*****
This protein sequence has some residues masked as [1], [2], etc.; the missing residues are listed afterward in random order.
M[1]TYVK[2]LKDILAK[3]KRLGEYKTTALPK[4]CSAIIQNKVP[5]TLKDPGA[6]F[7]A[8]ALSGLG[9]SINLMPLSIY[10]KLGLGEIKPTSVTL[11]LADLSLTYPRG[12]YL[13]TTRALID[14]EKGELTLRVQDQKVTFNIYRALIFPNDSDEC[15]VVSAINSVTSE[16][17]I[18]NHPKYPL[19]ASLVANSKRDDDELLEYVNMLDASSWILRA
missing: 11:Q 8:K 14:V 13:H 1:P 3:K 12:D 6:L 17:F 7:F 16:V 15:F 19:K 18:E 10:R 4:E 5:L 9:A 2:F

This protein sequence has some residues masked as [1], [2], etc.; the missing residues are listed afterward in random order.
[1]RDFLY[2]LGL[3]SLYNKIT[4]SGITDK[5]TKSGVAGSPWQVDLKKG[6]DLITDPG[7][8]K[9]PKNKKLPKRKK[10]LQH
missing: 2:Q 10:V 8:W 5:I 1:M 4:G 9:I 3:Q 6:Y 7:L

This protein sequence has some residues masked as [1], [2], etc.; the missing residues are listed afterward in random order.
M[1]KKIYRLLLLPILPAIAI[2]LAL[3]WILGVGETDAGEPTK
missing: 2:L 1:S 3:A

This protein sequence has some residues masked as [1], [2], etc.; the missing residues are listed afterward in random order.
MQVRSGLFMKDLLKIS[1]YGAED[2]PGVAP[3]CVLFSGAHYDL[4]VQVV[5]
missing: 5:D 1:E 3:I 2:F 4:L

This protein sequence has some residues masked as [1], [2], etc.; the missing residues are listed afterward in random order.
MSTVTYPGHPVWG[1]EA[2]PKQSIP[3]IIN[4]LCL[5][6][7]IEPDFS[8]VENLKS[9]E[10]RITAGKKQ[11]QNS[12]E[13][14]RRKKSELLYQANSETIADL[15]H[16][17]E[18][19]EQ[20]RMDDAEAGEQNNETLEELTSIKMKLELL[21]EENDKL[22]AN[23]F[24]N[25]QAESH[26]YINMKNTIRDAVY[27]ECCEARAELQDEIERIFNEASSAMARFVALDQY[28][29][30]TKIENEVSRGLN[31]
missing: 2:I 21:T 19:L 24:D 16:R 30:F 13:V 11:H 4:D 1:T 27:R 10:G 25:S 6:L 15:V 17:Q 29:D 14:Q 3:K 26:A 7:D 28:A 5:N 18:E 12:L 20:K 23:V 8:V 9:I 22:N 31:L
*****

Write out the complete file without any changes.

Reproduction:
This protein sequence has some residues masked as [1], [2], etc.; the missing residues are listed afterward in random order.
M[1]TYVK[2]LKDILAK[3]KRLGEYKTTALPK[4]CSAIIQNKVP[5]TLKDPGA[6]F[7]A[8]ALSGLG[9]SINLMPLSIY[10]KLGLGEIKPTSVTL[11]LADLSLTYPRG[12]YL[13]TTRALID[14]EKGELTLRVQDQKVTFNIYRALIFPNDSDEC[15]VVSAINSVTSE[16][17]I[18]NHPKYPL[19]ASLVANSKRDDDELLEYVNMLDASSWILRA
missing: 11:Q 8:K 14:V 13:H 1:P 3:K 12:D 6:L 17:F 7:F 16:V 15:F 19:K 18:E 10:R 4:E 5:L 9:A 2:F

This protein sequence has some residues masked as [1], [2], etc.; the missing residues are listed afterward in random order.
[1]RDFLY[2]LGL[3]SLYNKIT[4]SGITDK[5]TKSGVAGSPWQVDLKKG[6]DLITDPG[7][8]K[9]PKNKKLPKRKK[10]LQH
missing: 2:Q 10:V 8:W 5:I 1:M 4:G 9:I 3:Q 6:Y 7:L

This protein sequence has some residues masked as [1], [2], etc.; the missing residues are listed afterward in random order.
M[1]KKIYRLLLLPILPAIAI[2]LAL[3]WILGVGETDAGEPTK
missing: 2:L 1:S 3:A

This protein sequence has some residues masked as [1], [2], etc.; the missing residues are listed afterward in random order.
MQVRSGLFMKDLLKIS[1]YGAED[2]PGVAP[3]CVLFSGAHYDL[4]VQVV[5]
missing: 5:D 1:E 3:I 2:F 4:L

This protein sequence has some residues masked as [1], [2], etc.; the missing residues are listed afterward in random order.
MSTVTYPGHPVWG[1]EA[2]PKQSIP[3]IIN[4]LCL[5][6][7]IEPDFS[8]VENLKS[9]E[10]RITAGKKQ[11]QNS[12]E[13][14]RRKKSELLYQANSETIADL[15]H[16][17]E[18][19]EQ[20]RMDDAEAGEQNNETLEELTSIKMKLELL[21]EENDKL[22]AN[23]F[24]N[25]QAESH[26]YINMKNTIRDAVY[27]ECCEARAELQDEIERIFNEASSAMARFVALDQY[28][29][30]TKIENEVSRGLN[31]
missing: 2:I 21:T 19:L 24:D 16:R 30:F 13:V 11:H 4:D 1:T 27:R 10:G 25:S 6:L 15:V 17:Q 29:D 14:Q 3:K 26:A 7:D 28:A 5:N 18:E 12:L 20:K 23:V 8:V 9:I 22:N 31:L